In the 50 odd years I have been closely involved with the sport of Baseball, I have had the pleasure of working alongside some amazing men and women whose contributions to the game have been unforgettable. From my personal perspective, one of those characters stands head and shoulders above the others. Tim Bassingthwaighte, a friend, colleague and mentor, was one of a kind.
The impact Tim has had on the game, not just in Queensland, but across Australia, has been enormous. As a player at Club, State and National level, he was outstanding. But it was throughout his Administrative career that Tim built a reputation that ranks him at the very top of Baseball’s leaders. While quietly spoken, Tim possessed that aura of intelligent confidence that drew everyone’s attention when he spoke. In an era before computers, internet and social media, Tim’s communication skills proved prized assets for Baseball Queensland. (Spare a thought for someone who repeatedly had to sign his name with that many letters in it!!) I have, to this day, kept a couple of his typed letters to Far North Coast Baseball from the 1980s – a period of remarkable growth for baseball, under the leadership of Tim and his good friend, Kel McBeth.
My first close contact with Tim occurred at the start of that decade. Queensland at this time, had never brought home the elusive Claxton Shield. In the previous summer, under the coaching of a young American shortstop, David Howard, Queensland had posted results solid enough to suggest that the drought might soon be broken. Tim and Kel chose another American, Mike Young, to lead the team in Sydney to its maiden Claxton Shield win. It was also my first Executive Officer experience in Queensland colours – and that appointment also was down to Tim Bassingthwaighte’s advice. The celebrations on our return to Brisbane were memorable, to say the least. But at one of them, a dinner at Virginia Golf Club, my fondest recollection was the look of satisfaction on Tim’s face as the Shield was held high. Typically, though, he said to me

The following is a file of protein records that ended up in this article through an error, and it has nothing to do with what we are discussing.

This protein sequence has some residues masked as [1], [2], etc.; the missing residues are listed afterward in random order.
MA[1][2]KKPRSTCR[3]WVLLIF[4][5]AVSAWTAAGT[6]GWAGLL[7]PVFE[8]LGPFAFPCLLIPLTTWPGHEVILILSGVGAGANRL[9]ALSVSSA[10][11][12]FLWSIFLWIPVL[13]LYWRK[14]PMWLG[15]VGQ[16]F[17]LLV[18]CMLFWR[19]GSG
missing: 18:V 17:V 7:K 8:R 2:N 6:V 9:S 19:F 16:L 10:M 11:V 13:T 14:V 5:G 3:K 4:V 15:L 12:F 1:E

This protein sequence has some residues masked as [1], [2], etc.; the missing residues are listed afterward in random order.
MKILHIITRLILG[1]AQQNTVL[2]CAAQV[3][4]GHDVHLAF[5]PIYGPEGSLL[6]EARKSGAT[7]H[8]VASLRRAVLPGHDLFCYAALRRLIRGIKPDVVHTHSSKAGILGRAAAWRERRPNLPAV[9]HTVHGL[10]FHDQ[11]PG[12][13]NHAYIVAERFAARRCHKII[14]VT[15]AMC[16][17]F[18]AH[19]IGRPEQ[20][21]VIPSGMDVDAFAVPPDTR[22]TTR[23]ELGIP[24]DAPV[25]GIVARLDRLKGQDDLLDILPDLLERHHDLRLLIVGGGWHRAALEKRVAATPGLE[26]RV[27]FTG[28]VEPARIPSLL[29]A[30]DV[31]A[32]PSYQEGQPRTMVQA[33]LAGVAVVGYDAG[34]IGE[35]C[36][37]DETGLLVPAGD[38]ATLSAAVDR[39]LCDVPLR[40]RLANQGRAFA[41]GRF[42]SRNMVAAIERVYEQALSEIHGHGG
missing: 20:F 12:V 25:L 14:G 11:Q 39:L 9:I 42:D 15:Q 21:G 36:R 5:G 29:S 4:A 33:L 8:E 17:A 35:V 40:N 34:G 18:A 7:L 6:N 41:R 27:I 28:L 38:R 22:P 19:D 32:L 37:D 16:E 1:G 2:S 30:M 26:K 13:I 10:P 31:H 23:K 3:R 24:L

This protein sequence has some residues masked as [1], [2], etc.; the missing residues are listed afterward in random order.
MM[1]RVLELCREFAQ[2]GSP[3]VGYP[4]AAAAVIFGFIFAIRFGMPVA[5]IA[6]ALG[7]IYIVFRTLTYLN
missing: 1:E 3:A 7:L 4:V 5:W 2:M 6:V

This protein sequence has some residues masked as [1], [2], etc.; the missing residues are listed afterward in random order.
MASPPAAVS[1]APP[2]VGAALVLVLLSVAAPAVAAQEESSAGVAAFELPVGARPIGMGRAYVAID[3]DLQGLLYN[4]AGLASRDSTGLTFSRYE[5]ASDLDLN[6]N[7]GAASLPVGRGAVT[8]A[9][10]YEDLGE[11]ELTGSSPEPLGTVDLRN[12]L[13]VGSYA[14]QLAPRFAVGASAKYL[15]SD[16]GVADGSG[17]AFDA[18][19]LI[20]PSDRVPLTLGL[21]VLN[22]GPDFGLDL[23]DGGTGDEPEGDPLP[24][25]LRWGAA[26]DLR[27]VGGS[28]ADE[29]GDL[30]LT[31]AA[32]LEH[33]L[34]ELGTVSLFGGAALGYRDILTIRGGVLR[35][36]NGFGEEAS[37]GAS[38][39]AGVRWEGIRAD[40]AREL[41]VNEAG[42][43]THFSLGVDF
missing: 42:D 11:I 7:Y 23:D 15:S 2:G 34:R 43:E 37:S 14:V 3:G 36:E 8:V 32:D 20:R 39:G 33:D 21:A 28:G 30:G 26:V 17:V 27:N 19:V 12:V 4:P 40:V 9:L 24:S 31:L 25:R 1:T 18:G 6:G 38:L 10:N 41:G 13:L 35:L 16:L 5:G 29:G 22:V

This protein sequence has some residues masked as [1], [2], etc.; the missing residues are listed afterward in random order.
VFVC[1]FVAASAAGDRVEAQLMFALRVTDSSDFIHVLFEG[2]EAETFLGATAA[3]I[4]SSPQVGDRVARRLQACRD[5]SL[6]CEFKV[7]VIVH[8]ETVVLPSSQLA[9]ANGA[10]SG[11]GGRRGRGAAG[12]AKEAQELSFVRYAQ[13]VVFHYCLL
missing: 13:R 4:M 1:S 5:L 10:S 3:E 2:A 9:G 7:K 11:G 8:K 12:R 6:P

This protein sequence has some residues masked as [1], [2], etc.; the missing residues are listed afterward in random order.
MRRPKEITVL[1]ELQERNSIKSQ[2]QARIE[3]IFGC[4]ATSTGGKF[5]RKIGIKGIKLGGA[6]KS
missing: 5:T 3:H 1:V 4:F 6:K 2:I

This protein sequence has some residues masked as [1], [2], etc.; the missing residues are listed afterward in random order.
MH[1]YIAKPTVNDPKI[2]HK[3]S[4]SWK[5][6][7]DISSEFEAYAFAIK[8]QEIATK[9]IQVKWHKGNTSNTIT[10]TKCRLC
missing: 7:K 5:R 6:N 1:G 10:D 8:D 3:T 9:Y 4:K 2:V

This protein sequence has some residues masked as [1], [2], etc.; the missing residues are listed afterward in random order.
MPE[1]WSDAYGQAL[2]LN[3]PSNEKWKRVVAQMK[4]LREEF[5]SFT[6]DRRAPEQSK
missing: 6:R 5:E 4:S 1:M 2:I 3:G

that night, “This is only the start. We have to do this over and over again. And at junior level as well!”
Those words proved prophetic, as Queensland went on to dominant Claxton Shield campaigns through the 80s and 90s and the corresponding surge in playing numbers throughout the state lifted the profile of the game in the eyes of the public. The players and staffs of those teams will agree I’m sure, that our success in those years had Tim Bass written all over it.
Baseball in the Lismore region has long struggled with the difficulties presented by border affiliation. Our long association with Baseball Queensland (while located in NSW) made access to government funding and other services problematic. Tim, over a period of nearly thirty years, always came up with creative solutions to those problems and never lost sight of the importance of FNC Baseball and its players to Queensland’s success in national championships.
The Tim Bassingthwaightes of this world only come along once or twice in a person’s lifetime. For Baseball’s sake, I hope the next model is looming in the near future. The game is crying out for him/her!! My last contact with Tim was at the MLB Australian Academy at Palm Meadows. We spoke for an hour or so about the years we worked together, laughed about the many arguments and differences, and spoke fondly of the characters and experiences we shared.
Tim’s Life Memberships at club, state and national level, accurately reflect the level of esteem in which Baseball holds him. The passing of years often dulls the shine on people’s achievements. I hope we never allow this to happen in Tim’s case. I will certainly never forget him. He has been a true Legend of the Game.
Written by Bill O’Sullivan
Life Member, Far North Coast Baseball Association
Baseball Queensland Hall of Fame.
To view the service held for Tim please click the link below